(Courtesy of The Island)
State Minister for Foreign Affairs Mr. Susil Premajayantha has assured a delegation of the Federation of National Organizations (FNO) and the Global Sri Lanka Forum – Executive Committee (GSLF- Ex. Comm.) that he would certainly inquire into their concerns about the manner in which the accountability issues in terms of the 30/1 Geneva resolution in 2015 were handled.
State Minister Premajayantha, 9th December invited GSLF-Ex. Comm. delegation for a meeting close on the heels of the nationalist groups seeking an explanation from the minister as regards the recent The Island report that quoted him as having said that the Geneva resolution, co-sponsored by the previous government, was now irrelevant. Lawmaker Premajayantha asserted that Gotabaya Rajapaksa’s election as the President brought the issue to a conclusion.
Dr. Jagath Chandrawansa, head of the Russia branch of the GSLF-Ex. Comm. told The Island that they were quite satisfied with State Minister Premajayantha’s assurance to revisit the contentious issue. Responding to another query, Dr. Chandrawansa said that the parliamentarian, while acknowledging the accuracy of the report he would inquire into the matter.
The delegation comprised Dr. Wasantha Bandara (FNO), Dr. Chandrawansa, attorney-at-law Dharshan Weerasekera and GSLF Sri Lanka representatives Mr. Primal Fernando and attorney-at-law Nuwan Bellanthudawa.
During nearly one and half hours of talks, a consensus was reached that a thorough examination of all information and evidence available was required as part of the overall measures to meet the Geneva threat.
The FNO-GSLF (ex. Comm.) combine emphasised the need to use once classified British material made available by Lord Naseby in Oct 2017 in Sri Lanka’s defence.
Responding to The Island queries, Dr. Bandara said that State Minister Premajayantha assured that he would consult Foreign Minister Dinesh Gunawardena in this regard and also brief President Gotabaya Rajapaksa and Prime Minister Mahinda Rajapaksa.
They also discussed the possibility of formulating two committees to streamline the process leading to the 2020 March sessions.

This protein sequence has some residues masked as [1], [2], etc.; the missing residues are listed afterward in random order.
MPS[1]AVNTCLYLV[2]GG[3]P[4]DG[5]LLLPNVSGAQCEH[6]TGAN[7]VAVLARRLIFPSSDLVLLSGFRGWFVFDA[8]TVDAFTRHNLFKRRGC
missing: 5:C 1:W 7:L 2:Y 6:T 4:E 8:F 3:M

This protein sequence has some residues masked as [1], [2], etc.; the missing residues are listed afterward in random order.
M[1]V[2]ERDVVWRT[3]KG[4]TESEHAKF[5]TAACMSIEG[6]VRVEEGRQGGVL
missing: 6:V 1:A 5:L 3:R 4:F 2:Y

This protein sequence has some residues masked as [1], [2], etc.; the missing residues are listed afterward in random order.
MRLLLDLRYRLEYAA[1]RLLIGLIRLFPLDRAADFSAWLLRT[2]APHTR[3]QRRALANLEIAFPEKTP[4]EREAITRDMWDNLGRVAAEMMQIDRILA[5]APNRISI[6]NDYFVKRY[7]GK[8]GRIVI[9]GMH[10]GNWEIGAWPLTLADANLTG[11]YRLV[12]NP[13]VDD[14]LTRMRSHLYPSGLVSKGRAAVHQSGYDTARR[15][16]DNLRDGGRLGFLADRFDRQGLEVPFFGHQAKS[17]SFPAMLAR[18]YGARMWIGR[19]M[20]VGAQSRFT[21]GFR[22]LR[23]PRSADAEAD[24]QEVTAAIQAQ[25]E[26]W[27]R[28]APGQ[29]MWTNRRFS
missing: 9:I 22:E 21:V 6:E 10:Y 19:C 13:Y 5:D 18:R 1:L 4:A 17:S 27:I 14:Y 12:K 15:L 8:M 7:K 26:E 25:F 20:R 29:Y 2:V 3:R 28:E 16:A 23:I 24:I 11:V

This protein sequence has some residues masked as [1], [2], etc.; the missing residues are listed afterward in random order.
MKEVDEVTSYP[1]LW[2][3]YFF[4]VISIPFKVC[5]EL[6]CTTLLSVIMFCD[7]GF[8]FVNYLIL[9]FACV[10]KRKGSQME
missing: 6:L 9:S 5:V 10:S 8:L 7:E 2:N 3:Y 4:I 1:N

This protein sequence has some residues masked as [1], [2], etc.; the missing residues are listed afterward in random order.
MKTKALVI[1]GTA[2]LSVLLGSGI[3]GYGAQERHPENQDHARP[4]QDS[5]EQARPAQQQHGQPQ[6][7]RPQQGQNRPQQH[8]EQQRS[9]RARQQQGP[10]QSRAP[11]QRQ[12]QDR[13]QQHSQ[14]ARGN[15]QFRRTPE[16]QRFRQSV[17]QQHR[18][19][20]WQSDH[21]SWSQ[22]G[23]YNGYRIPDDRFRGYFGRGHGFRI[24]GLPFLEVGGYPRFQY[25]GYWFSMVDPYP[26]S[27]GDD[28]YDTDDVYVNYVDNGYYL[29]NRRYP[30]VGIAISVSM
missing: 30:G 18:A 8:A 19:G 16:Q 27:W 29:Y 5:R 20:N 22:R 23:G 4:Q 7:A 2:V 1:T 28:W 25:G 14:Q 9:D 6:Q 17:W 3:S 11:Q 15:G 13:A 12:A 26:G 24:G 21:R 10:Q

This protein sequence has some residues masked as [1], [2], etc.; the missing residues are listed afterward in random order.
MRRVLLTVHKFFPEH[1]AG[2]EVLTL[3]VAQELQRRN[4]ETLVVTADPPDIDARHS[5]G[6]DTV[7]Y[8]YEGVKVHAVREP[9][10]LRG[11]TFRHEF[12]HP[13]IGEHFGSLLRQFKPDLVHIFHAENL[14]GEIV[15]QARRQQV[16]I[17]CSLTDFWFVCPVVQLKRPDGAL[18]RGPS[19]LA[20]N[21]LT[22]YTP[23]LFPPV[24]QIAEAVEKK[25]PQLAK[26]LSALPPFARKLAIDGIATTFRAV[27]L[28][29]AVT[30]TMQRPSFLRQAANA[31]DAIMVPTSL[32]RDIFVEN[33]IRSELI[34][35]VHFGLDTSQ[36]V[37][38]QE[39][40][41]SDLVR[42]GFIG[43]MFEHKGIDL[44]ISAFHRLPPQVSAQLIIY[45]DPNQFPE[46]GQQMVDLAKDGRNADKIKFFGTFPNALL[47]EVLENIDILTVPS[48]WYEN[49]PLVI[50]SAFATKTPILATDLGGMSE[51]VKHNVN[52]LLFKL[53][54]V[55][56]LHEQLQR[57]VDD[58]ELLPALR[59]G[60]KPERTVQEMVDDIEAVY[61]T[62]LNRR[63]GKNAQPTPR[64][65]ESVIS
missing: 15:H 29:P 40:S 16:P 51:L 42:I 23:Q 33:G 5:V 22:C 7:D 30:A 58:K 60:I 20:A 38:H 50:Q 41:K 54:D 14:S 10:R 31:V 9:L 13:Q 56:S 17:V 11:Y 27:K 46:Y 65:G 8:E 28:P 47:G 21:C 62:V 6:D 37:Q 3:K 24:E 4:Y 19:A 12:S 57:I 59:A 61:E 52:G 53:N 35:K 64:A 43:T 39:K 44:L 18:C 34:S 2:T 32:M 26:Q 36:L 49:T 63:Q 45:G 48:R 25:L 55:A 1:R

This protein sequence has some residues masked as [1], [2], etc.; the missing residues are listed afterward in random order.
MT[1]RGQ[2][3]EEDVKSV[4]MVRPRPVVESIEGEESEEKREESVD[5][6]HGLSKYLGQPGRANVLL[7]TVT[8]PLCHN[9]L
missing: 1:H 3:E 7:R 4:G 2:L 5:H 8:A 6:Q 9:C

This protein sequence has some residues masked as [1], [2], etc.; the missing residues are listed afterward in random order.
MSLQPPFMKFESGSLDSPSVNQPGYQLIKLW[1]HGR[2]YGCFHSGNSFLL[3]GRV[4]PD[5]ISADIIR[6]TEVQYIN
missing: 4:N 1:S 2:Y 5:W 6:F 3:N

Dr. Bandara said that they explained to the State Minister that Sri Lanka wouldn’t get another chance if it squandered the March 2020 opportunity to set the record straight. Dr. Bandara said contrary to much publicized claims the previous government had accepted the OHCHR Investigation (OISL) based on the Darusman report. There was no point in denying acceptance of unsubstantiated war crimes allegations, Dr. Bandara said, urging the new government to take remedial measures.
Dr. Chandrawansa said that in spite of debilitating setbacks the previous government somehow sustained the Geneva-managed process until the very end. With the change of government in Nov 2019, the country was in a position to push for a fresh examination of all available evidence/information.
A proper inquiry would certainly clear war winning Sri Lankan military of unproved war crimes allegations, Dr. Chandrawansa said. According to him, the government would need to reach consensus on Geneva strategy in a matter of weeks as the sessions were only three months away.
The government couldn’t ignore the fact that the parliament was most likely to be dissolved during the Geneva sessions leading to parliamentary polls in late April or early May. Unless early consensus on what he called vital national matter, there could be serious distractions during the Geneva sessions, Dr. Chandrawansa said.
Dr. Bandara pointed out the crisis caused by the Swiss on behalf of the Western community exposed their strategy. The accommodation of Inspector Nishantha Silva in Swiss asylum programme and the staged abduction proved how Western powers could cause serious impediments to the new administration. Had the Swiss been allowed airlift the the local embassy worker who claimed to have been abducted and molested and her family out of the country without being subjected to immigration formalities, the new Rajapaksa administration would have been in serious trouble, as then the whole world would have believed the canard.
Both Chandrawansa and Bandara said that the Western powers were busy trying to step up pressure on Sri Lanka in the run-up to next Geneva sessions in March. Their strategy was simple. Fresh accusations would make the new government struggle while the Geneva process could move on, they said.
They said that the previous government and Geneva owed an explanation as to why a new Constitution was proposed in 2016 to address unsubstantiated war crimes allegations. The previous government cleverly used political parties represented in parliament to pursue the matter, they said,